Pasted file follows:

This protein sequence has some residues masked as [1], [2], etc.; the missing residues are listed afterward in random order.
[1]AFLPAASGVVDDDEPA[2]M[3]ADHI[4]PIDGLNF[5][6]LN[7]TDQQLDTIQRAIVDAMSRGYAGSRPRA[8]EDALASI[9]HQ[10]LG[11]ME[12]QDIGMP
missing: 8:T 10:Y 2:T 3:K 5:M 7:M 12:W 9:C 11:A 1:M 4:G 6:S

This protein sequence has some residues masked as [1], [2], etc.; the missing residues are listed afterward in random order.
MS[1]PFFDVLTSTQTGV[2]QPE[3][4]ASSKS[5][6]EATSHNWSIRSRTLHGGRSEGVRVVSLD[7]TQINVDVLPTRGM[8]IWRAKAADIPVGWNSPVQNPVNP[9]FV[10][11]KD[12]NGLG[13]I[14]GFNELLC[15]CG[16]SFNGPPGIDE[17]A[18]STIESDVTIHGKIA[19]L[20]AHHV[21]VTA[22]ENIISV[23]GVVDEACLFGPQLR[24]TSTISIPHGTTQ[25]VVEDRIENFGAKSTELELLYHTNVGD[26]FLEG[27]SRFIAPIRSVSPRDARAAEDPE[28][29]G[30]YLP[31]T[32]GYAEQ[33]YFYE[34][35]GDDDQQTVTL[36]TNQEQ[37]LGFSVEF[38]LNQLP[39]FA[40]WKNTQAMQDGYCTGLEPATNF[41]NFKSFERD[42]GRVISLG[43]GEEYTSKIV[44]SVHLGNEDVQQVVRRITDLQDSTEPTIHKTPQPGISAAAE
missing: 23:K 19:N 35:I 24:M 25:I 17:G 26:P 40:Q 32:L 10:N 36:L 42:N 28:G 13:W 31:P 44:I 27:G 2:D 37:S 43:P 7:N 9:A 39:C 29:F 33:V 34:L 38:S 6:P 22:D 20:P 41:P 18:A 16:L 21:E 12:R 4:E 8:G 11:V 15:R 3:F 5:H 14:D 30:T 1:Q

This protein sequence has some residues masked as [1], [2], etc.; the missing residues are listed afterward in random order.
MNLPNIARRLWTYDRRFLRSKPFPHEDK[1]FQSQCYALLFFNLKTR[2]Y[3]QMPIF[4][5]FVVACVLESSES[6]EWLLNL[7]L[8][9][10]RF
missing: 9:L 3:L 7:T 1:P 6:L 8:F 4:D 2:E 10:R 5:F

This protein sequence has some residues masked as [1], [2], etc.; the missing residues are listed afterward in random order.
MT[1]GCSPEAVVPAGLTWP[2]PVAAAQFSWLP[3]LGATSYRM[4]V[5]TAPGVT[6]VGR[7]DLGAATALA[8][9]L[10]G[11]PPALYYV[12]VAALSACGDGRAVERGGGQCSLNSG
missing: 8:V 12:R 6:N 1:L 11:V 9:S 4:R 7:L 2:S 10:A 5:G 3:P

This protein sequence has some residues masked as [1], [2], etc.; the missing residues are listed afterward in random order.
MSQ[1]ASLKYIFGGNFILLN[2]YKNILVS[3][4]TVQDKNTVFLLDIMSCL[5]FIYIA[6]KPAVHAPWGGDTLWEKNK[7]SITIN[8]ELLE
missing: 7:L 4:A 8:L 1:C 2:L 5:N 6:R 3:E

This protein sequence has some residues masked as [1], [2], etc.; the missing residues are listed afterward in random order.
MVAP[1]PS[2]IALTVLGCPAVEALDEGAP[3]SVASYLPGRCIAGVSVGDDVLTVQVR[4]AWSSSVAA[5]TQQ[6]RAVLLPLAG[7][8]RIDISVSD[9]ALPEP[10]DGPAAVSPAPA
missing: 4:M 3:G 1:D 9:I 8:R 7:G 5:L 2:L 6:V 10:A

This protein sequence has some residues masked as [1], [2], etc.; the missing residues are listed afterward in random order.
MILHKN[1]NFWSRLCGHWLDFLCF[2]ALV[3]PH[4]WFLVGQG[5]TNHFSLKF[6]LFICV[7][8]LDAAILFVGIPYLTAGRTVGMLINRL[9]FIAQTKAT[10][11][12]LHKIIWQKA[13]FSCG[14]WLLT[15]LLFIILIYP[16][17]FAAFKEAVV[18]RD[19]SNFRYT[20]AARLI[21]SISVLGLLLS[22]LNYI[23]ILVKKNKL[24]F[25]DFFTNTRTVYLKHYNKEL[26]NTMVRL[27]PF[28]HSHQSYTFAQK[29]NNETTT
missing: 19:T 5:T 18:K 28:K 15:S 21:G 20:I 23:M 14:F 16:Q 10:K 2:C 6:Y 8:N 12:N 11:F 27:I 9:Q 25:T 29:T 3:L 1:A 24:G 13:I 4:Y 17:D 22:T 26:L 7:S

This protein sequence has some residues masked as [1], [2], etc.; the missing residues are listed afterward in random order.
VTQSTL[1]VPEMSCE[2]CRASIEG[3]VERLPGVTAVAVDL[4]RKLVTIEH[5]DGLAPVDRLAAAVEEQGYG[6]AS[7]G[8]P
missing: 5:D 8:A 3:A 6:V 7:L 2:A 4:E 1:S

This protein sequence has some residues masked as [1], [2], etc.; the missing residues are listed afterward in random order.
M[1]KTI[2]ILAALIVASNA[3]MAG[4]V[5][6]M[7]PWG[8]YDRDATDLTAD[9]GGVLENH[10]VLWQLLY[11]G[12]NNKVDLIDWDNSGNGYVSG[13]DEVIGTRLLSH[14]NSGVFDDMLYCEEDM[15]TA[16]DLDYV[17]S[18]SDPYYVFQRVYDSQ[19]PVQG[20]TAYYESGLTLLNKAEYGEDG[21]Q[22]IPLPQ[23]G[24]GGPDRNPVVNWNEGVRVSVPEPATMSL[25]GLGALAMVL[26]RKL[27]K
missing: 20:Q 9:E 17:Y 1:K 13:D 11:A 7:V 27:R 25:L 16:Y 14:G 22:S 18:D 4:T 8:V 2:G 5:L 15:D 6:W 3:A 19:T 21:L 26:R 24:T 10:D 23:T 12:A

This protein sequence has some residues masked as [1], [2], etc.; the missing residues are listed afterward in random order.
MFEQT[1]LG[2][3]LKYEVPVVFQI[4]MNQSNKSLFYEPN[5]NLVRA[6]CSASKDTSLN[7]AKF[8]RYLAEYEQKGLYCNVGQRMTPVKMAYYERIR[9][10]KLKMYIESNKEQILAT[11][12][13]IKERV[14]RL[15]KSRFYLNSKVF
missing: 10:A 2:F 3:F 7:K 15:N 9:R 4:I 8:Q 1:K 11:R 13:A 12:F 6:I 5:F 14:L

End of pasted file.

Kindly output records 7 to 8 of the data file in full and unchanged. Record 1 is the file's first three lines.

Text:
This protein sequence has some residues masked as [1], [2], etc.; the missing residues are listed afterward in random order.
MILHKN[1]NFWSRLCGHWLDFLCF[2]ALV[3]PH[4]WFLVGQG[5]TNHFSLKF[6]LFICV[7][8]LDAAILFVGIPYLTAGRTVGMLINRL[9]FIAQTKAT[10][11][12]LHKIIWQKA[13]FSCG[14]WLLT[15]LLFIILIYP[16][17]FAAFKEAVV[18]RD[19]SNFRYT[20]AARLI[21]SISVLGLLLS[22]LNYI[23]ILVKKNKL[24]F[25]DFFTNTRTVYLKHYNKEL[26]NTMVRL[27]PF[28]HSHQSYTFAQK[29]NNETTT
missing: 19:T 5:T 18:K 28:K 15:S 21:G 20:I 23:M 14:F 16:Q 10:K 2:C 6:Y 8:N 12:N 11:F 27:I 9:Q 25:T 29:T 3:L 1:A 24:G 13:I 4:Y 17:D 22:T 26:L 7:S

This protein sequence has some residues masked as [1], [2], etc.; the missing residues are listed afterward in random order.
VTQSTL[1]VPEMSCE[2]CRASIEG[3]VERLPGVTAVAVDL[4]RKLVTIEH[5]DGLAPVDRLAAAVEEQGYG[6]AS[7]G[8]P
missing: 5:D 8:A 3:A 6:V 7:L 2:A 4:E 1:S